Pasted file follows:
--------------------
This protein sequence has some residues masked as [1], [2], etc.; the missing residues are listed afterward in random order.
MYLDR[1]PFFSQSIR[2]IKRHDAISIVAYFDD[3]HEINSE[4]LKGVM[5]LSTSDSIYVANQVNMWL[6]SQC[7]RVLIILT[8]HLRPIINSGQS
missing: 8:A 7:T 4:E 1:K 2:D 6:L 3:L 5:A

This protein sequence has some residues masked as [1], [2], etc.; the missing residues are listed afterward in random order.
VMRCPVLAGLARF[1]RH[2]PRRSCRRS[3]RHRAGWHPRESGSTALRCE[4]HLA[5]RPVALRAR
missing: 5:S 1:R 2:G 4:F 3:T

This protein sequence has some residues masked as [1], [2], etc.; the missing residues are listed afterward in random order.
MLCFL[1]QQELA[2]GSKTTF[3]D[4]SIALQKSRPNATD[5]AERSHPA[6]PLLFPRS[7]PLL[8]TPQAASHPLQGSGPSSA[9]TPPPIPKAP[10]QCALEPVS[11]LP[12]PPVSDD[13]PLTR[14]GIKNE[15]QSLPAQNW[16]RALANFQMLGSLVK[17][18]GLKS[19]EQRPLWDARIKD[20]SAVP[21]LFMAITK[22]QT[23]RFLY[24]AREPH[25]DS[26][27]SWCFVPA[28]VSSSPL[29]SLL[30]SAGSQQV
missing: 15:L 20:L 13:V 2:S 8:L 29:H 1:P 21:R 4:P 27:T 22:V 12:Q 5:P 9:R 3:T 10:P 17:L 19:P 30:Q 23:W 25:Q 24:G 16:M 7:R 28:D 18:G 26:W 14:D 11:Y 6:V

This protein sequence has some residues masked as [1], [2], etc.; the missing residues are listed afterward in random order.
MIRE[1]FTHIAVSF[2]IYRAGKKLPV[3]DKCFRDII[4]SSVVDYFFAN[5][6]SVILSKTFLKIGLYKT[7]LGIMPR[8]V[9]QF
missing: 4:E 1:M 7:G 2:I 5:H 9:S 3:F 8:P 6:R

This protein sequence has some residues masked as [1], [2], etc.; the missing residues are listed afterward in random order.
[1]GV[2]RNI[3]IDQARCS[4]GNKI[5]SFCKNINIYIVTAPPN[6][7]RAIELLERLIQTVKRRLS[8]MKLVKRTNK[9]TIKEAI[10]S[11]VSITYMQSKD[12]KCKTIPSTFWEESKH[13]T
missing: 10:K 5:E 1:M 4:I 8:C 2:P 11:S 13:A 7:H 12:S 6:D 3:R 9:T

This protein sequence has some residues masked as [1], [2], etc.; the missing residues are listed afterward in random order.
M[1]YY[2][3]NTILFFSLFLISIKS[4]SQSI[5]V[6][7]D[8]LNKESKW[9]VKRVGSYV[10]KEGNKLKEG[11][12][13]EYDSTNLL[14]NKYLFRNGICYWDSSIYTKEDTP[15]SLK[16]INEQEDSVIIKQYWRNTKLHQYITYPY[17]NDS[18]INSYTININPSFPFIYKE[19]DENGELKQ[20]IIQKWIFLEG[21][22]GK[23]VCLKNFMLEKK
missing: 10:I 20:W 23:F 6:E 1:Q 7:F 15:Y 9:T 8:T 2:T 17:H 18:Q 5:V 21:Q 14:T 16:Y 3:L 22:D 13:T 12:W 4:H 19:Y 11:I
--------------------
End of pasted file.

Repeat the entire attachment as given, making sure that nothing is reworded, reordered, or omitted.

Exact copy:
This protein sequence has some residues masked as [1], [2], etc.; the missing residues are listed afterward in random order.
MYLDR[1]PFFSQSIR[2]IKRHDAISIVAYFDD[3]HEINSE[4]LKGVM[5]LSTSDSIYVANQVNMWL[6]SQC[7]RVLIILT[8]HLRPIINSGQS
missing: 8:A 7:T 4:E 1:K 2:D 6:L 3:L 5:A

This protein sequence has some residues masked as [1], [2], etc.; the missing residues are listed afterward in random order.
VMRCPVLAGLARF[1]RH[2]PRRSCRRS[3]RHRAGWHPRESGSTALRCE[4]HLA[5]RPVALRAR
missing: 5:S 1:R 2:G 4:F 3:T

This protein sequence has some residues masked as [1], [2], etc.; the missing residues are listed afterward in random order.
MLCFL[1]QQELA[2]GSKTTF[3]D[4]SIALQKSRPNATD[5]AERSHPA[6]PLLFPRS[7]PLL[8]TPQAASHPLQGSGPSSA[9]TPPPIPKAP[10]QCALEPVS[11]LP[12]PPVSDD[13]PLTR[14]GIKNE[15]QSLPAQNW[16]RALANFQMLGSLVK[17][18]GLKS[19]EQRPLWDARIKD[20]SAVP[21]LFMAITK[22]QT[23]RFLY[24]AREPH[25]DS[26][27]SWCFVPA[28]VSSSPL[29]SLL[30]SAGSQQV
missing: 15:L 20:L 13:V 2:S 8:L 29:H 1:P 21:R 4:P 27:T 22:V 12:Q 5:P 9:R 3:T 10:P 17:L 19:P 30:Q 23:W 25:Q 24:G 16:M 7:R 28:D 18:G 26:W 14:D 11:Y 6:V

This protein sequence has some residues masked as [1], [2], etc.; the missing residues are listed afterward in random order.
MIRE[1]FTHIAVSF[2]IYRAGKKLPV[3]DKCFRDII[4]SSVVDYFFAN[5][6]SVILSKTFLKIGLYKT[7]LGIMPR[8]V[9]QF
missing: 4:E 1:M 7:G 2:I 5:H 9:S 3:F 8:P 6:R

This protein sequence has some residues masked as [1], [2], etc.; the missing residues are listed afterward in random order.
[1]GV[2]RNI[3]IDQARCS[4]GNKI[5]SFCKNINIYIVTAPPN[6][7]RAIELLERLIQTVKRRLS[8]MKLVKRTNK[9]TIKEAI[10]S[11]VSITYMQSKD[12]KCKTIPSTFWEESKH[13]T
missing: 10:K 5:E 1:M 4:I 8:C 2:P 11:S 13:A 7:H 12:S 6:D 3:R 9:T

This protein sequence has some residues masked as [1], [2], etc.; the missing residues are listed afterward in random order.
M[1]YY[2][3]NTILFFSLFLISIKS[4]SQSI[5]V[6][7]D[8]LNKESKW[9]VKRVGSYV[10]KEGNKLKEG[11][12][13]EYDSTNLL[14]NKYLFRNGICYWDSSIYTKEDTP[15]SLK[16]INEQEDSVIIKQYWRNTKLHQYITYPY[17]NDS[18]INSYTININPSFPFIYKE[19]DENGELKQ[20]IIQKWIFLEG[21][22]GK[23]VCLKNFMLEKK
missing: 10:I 20:W 23:F 6:E 1:Q 7:F 15:Y 9:T 8:T 2:T 17:H 18:Q 5:V 21:Q 14:T 16:Y 3:L 22:D 13:T 12:W 4:H 19:Y 11:I